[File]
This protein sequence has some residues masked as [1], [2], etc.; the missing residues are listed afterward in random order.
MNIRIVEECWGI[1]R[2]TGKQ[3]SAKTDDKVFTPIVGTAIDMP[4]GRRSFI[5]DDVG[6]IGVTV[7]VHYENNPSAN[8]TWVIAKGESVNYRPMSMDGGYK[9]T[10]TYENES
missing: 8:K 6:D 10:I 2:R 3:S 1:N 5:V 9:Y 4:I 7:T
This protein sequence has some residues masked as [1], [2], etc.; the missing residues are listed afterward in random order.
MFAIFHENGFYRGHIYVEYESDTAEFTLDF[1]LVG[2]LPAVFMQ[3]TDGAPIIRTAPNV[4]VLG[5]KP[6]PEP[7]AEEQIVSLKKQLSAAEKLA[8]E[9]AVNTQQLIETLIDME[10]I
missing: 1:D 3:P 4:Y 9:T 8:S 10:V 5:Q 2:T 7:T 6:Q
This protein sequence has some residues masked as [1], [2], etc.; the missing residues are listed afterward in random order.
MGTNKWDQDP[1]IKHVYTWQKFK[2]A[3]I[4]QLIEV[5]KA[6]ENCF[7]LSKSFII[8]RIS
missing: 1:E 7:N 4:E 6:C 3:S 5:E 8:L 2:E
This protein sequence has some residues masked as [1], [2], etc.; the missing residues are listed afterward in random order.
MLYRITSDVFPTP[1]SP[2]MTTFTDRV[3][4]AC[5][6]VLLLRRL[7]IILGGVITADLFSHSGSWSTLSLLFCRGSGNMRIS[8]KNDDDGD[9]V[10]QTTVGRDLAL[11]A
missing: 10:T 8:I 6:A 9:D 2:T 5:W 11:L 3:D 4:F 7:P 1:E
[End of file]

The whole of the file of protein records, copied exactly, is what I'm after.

This protein sequence has some residues masked as [1], [2], etc.; the missing residues are listed afterward in random order.
MNIRIVEECWGI[1]R[2]TGKQ[3]SAKTDDKVFTPIVGTAIDMP[4]GRRSFI[5]DDVG[6]IGVTV[7]VHYENNPSAN[8]TWVIAKGESVNYRPMSMDGGYK[9]T[10]TYENES
missing: 8:K 6:D 10:I 2:R 3:S 1:N 5:V 9:Y 4:I 7:T
This protein sequence has some residues masked as [1], [2], etc.; the missing residues are listed afterward in random order.
MFAIFHENGFYRGHIYVEYESDTAEFTLDF[1]LVG[2]LPAVFMQ[3]TDGAPIIRTAPNV[4]VLG[5]KP[6]PEP[7]AEEQIVSLKKQLSAAEKLA[8]E[9]AVNTQQLIETLIDME[10]I
missing: 1:D 3:P 4:Y 9:T 8:S 10:V 5:Q 2:T 7:T 6:Q
This protein sequence has some residues masked as [1], [2], etc.; the missing residues are listed afterward in random order.
MGTNKWDQDP[1]IKHVYTWQKFK[2]A[3]I[4]QLIEV[5]KA[6]ENCF[7]LSKSFII[8]RIS
missing: 1:E 7:N 4:E 6:C 3:S 5:E 8:L 2:E
This protein sequence has some residues masked as [1], [2], etc.; the missing residues are listed afterward in random order.
MLYRITSDVFPTP[1]SP[2]MTTFTDRV[3][4]AC[5][6]VLLLRRL[7]IILGGVITADLFSHSGSWSTLSLLFCRGSGNMRIS[8]KNDDDGD[9]V[10]QTTVGRDLAL[11]A
missing: 10:T 8:I 6:A 9:D 2:T 5:W 11:L 3:D 4:F 7:P 1:E